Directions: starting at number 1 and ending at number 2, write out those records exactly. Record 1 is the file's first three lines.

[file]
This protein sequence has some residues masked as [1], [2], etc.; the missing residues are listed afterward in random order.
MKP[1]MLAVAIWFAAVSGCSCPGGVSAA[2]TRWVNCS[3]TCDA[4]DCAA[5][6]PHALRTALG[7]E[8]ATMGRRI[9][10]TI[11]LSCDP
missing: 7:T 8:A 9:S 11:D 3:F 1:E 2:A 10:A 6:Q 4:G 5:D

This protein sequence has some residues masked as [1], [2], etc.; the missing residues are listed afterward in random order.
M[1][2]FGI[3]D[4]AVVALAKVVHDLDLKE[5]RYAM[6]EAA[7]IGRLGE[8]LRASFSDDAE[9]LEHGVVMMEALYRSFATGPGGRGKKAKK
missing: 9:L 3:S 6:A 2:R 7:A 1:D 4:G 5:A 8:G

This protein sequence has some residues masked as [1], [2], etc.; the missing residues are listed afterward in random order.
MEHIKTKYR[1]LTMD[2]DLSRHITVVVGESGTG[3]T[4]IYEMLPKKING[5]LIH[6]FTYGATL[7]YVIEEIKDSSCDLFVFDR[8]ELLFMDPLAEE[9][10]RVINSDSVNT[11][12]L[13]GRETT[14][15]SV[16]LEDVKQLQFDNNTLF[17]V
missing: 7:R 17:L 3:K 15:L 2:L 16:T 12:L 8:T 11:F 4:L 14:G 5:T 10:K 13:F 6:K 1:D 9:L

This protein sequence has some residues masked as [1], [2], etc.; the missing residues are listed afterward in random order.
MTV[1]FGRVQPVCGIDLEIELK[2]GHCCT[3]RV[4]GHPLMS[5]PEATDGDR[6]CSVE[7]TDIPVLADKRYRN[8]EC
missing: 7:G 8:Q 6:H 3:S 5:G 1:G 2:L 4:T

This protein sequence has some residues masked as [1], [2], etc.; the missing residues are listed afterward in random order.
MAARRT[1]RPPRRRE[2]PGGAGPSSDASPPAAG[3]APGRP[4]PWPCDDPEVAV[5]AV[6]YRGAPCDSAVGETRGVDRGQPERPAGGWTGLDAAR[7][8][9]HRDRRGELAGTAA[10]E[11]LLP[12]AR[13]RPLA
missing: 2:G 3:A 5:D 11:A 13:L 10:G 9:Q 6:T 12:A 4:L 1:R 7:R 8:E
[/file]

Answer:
This protein sequence has some residues masked as [1], [2], etc.; the missing residues are listed afterward in random order.
MKP[1]MLAVAIWFAAVSGCSCPGGVSAA[2]TRWVNCS[3]TCDA[4]DCAA[5][6]PHALRTALG[7]E[8]ATMGRRI[9][10]TI[11]LSCDP
missing: 7:T 8:A 9:S 11:D 3:F 1:E 2:A 10:A 6:Q 4:G 5:D

This protein sequence has some residues masked as [1], [2], etc.; the missing residues are listed afterward in random order.
M[1][2]FGI[3]D[4]AVVALAKVVHDLDLKE[5]RYAM[6]EAA[7]IGRLGE[8]LRASFSDDAE[9]LEHGVVMMEALYRSFATGPGGRGKKAKK
missing: 9:L 3:S 6:A 2:R 7:A 1:D 4:G 5:A 8:G